Loic Laplatine received the M.Eng. degree in physics from the National Institute of Applied Sciences (INSA), Toulouse, France, in 2010. He completed the Ph.D. degree at the French Alternative Energies and Atomic Energy Commission (CEA) in 2014 on surface plasmon resonance microscopy. In 2015, he joined the University of British Columbia, Vancouver, Canada, as a post-doctoral fellow and worked on the system-level integration of silicon photonic biosensors. In 2018, he joined the CEA-Leti, Grenoble, France, to develop silicon photonic olfactory sensors based on silicon nitride Mach-Zehnder Interferometers in collaboration with the startup Aryballe. Since 2020, he has been expanding the application range to gas and biodetection for pharmaceutical and environmental applications. His research interests include silicon photonic design, fabrication, characterization and automation, label-free biosensors, microfluidics and device prototyping.
Silicon photonics is now a mature technology for optical communications. This technology can also be used to produce sensors at low cost and high volume in CMOS foundries. Applications range from physical sensors such as lidars, temperature or wavelength trackers, to chemical sensors such as odor identification in air or contaminants detection in water. Mach-Zehnder Interferometers (MZI) have emerged as one of the best transducer components for high sensitivity and fast acquisition while only requiring off-the-shelf optoelectronics. At CEA-Leti, we have been developing a dedicated silicon nitride platform and system integration to address the need for low cost miniaturized sensors. After briefly describing how these sensors work, the talk will focus on two application cases :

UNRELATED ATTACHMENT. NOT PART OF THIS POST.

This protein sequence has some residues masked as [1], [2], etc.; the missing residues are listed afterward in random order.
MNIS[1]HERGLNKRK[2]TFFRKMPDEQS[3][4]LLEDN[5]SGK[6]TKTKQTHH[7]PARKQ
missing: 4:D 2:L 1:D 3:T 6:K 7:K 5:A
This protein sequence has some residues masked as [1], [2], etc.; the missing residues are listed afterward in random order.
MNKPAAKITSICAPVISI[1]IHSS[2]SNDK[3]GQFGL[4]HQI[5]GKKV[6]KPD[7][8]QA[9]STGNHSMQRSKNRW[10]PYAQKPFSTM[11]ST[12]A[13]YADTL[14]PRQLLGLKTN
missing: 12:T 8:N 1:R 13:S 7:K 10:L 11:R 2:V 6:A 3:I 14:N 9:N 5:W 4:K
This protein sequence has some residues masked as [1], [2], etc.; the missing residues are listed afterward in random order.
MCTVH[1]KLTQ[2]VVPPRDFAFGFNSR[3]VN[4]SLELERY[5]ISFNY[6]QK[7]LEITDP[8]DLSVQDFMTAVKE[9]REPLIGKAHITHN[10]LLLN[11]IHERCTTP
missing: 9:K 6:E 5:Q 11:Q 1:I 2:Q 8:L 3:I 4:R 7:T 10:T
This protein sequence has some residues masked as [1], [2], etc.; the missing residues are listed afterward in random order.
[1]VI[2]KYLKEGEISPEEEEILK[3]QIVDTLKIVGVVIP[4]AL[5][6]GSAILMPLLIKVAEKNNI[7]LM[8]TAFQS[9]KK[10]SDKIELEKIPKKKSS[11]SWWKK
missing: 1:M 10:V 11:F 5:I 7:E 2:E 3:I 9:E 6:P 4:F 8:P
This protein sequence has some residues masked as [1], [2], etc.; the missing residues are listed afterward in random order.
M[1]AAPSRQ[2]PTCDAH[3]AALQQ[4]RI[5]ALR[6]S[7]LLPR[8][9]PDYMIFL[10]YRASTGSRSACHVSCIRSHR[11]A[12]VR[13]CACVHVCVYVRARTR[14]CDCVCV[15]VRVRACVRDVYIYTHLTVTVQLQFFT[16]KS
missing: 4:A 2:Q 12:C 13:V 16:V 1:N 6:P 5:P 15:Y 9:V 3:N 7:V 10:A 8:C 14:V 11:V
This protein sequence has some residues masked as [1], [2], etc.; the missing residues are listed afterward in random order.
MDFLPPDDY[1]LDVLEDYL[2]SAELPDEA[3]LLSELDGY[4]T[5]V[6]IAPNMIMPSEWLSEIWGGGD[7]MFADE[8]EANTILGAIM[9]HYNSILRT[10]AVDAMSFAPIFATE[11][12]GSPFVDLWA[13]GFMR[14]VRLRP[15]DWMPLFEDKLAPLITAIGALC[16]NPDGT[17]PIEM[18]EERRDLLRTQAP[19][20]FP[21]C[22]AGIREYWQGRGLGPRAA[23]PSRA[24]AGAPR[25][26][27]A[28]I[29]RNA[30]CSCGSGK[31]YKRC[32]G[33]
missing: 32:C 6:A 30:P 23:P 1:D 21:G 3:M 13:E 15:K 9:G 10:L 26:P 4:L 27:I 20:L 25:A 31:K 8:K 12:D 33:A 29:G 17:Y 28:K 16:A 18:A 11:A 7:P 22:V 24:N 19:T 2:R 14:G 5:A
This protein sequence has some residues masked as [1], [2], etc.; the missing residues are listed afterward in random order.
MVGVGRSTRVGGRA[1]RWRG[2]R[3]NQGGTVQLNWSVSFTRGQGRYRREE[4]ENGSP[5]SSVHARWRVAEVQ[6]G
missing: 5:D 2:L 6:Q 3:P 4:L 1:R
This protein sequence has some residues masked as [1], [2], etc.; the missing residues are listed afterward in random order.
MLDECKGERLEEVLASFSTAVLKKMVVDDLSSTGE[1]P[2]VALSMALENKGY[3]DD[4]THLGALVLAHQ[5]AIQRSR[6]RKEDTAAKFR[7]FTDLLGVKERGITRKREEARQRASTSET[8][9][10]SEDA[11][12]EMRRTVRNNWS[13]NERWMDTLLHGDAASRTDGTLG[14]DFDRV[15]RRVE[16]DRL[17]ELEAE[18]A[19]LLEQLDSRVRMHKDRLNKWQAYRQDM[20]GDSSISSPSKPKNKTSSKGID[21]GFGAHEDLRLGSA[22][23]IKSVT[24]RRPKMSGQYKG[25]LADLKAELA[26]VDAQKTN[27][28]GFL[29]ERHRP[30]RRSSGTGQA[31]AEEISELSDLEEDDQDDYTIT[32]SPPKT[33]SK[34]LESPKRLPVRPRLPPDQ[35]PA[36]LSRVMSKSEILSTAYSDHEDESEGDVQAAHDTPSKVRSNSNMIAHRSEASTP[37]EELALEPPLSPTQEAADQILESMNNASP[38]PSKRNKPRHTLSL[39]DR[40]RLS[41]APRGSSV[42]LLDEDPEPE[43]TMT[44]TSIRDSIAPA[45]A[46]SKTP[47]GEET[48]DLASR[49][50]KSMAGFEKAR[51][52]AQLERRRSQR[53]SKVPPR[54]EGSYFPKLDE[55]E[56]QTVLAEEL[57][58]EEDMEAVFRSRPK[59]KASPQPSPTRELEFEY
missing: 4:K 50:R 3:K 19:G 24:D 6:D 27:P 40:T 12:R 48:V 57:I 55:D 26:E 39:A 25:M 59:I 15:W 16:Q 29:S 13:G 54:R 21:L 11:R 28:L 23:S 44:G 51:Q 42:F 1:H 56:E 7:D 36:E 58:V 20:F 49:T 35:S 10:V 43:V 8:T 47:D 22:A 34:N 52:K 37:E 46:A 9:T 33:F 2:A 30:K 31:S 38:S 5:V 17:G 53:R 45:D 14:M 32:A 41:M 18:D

1- Olfactory sensing in air (in collaboration with the startup Aryballe)
2- Biosensing in aqueous solutions for environmental monitoring